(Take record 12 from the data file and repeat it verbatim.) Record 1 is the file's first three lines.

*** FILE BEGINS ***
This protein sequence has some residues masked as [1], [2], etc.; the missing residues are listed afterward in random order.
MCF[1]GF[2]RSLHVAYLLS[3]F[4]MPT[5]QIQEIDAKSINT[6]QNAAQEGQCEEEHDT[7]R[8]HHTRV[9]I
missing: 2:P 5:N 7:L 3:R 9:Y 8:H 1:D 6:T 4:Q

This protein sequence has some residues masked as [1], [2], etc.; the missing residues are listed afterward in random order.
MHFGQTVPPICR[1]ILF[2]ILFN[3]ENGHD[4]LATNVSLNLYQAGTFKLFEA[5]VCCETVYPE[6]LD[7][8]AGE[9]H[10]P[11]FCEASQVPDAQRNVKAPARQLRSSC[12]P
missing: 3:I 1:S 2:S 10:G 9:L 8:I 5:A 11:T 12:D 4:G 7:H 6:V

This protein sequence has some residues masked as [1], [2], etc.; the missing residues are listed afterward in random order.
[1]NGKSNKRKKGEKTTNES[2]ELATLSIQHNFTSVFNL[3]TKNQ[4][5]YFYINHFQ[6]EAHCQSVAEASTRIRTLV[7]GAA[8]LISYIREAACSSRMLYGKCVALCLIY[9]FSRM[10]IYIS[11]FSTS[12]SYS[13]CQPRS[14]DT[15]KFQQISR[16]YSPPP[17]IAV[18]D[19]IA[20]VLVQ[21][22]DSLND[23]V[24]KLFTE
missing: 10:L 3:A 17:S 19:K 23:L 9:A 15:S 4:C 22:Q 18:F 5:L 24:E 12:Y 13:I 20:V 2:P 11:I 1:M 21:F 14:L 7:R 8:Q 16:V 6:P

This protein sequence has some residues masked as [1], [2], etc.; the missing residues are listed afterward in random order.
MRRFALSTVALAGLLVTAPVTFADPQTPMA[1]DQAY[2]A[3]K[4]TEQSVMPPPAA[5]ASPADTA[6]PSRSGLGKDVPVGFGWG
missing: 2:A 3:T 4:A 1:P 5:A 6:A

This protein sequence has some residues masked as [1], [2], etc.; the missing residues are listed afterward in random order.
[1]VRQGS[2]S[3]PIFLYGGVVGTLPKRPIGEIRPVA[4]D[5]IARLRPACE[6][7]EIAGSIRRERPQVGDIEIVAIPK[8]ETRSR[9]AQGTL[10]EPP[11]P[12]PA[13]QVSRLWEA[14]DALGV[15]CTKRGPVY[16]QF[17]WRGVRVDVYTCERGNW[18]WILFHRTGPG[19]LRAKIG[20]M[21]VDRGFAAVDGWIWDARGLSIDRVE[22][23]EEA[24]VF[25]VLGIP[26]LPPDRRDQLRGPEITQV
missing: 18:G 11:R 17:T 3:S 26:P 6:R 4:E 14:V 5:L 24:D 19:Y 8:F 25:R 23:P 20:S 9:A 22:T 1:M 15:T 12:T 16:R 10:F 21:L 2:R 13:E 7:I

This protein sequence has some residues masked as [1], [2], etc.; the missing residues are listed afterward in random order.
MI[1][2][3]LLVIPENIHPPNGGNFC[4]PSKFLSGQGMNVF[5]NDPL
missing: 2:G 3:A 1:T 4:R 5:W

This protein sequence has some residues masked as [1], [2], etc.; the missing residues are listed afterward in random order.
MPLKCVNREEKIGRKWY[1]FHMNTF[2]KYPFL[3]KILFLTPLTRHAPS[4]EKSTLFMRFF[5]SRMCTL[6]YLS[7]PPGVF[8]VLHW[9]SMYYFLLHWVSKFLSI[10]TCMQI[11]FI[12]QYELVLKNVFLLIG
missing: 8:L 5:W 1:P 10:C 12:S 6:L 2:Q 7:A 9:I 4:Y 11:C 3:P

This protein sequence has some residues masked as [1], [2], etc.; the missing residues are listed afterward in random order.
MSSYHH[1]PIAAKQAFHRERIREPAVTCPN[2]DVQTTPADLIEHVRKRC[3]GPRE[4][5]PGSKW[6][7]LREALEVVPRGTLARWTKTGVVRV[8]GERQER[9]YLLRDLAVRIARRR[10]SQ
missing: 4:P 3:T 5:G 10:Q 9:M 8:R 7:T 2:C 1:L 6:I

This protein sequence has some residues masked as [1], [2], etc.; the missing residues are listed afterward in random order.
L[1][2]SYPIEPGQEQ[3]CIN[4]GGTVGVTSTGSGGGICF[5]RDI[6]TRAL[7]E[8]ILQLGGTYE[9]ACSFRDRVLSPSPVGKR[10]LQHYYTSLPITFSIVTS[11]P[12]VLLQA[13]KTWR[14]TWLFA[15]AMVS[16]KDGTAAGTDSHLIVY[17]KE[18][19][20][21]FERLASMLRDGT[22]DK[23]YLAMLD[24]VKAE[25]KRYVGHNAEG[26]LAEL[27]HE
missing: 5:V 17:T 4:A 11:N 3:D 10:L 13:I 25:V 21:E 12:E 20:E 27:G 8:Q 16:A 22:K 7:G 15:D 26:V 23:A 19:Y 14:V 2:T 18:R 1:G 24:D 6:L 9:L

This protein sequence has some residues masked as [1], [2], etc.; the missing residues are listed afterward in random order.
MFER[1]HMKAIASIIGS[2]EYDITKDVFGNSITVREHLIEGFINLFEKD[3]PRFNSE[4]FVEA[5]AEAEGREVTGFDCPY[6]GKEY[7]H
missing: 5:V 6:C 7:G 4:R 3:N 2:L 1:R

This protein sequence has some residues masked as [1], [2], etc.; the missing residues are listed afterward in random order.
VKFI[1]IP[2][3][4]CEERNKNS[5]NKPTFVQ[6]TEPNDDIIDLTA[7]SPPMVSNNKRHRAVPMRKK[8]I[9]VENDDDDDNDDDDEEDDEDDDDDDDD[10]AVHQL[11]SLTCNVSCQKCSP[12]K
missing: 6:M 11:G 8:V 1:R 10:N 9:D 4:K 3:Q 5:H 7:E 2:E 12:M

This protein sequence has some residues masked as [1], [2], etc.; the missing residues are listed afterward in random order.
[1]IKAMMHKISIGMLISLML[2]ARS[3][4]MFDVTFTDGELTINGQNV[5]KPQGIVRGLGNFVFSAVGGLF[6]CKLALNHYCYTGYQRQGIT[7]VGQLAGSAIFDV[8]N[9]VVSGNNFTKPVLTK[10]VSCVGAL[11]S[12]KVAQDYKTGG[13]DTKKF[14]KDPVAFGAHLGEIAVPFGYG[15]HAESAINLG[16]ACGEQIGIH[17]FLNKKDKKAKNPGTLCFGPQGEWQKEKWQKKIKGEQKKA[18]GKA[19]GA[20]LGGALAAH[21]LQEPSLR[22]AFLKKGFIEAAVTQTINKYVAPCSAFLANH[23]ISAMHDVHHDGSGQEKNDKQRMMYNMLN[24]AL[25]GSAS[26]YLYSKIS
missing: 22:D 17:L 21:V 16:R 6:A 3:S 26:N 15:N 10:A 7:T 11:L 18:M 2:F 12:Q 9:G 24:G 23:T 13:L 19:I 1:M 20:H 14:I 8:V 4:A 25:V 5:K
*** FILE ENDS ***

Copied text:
This protein sequence has some residues masked as [1], [2], etc.; the missing residues are listed afterward in random order.
[1]IKAMMHKISIGMLISLML[2]ARS[3][4]MFDVTFTDGELTINGQNV[5]KPQGIVRGLGNFVFSAVGGLF[6]CKLALNHYCYTGYQRQGIT[7]VGQLAGSAIFDV[8]N[9]VVSGNNFTKPVLTK[10]VSCVGAL[11]S[12]KVAQDYKTGG[13]DTKKF[14]KDPVAFGAHLGEIAVPFGYG[15]HAESAINLG[16]ACGEQIGIH[17]FLNKKDKKAKNPGTLCFGPQGEWQKEKWQKKIKGEQKKA[18]GKA[19]GA[20]LGGALAAH[21]LQEPSLR[22]AFLKKGFIEAAVTQTINKYVAPCSAFLANH[23]ISAMHDVHHDGSGQEKNDKQRMMYNMLN[24]AL[25]GSAS[26]YLYSKIS
missing: 22:D 17:L 21:V 16:R 6:A 3:S 26:N 15:N 10:A 7:T 11:L 18:M 2:F 12:Q 9:G 24:G 23:T 13:L 19:I 1:M 20:H 14:I 8:V 4:A 25:V 5:K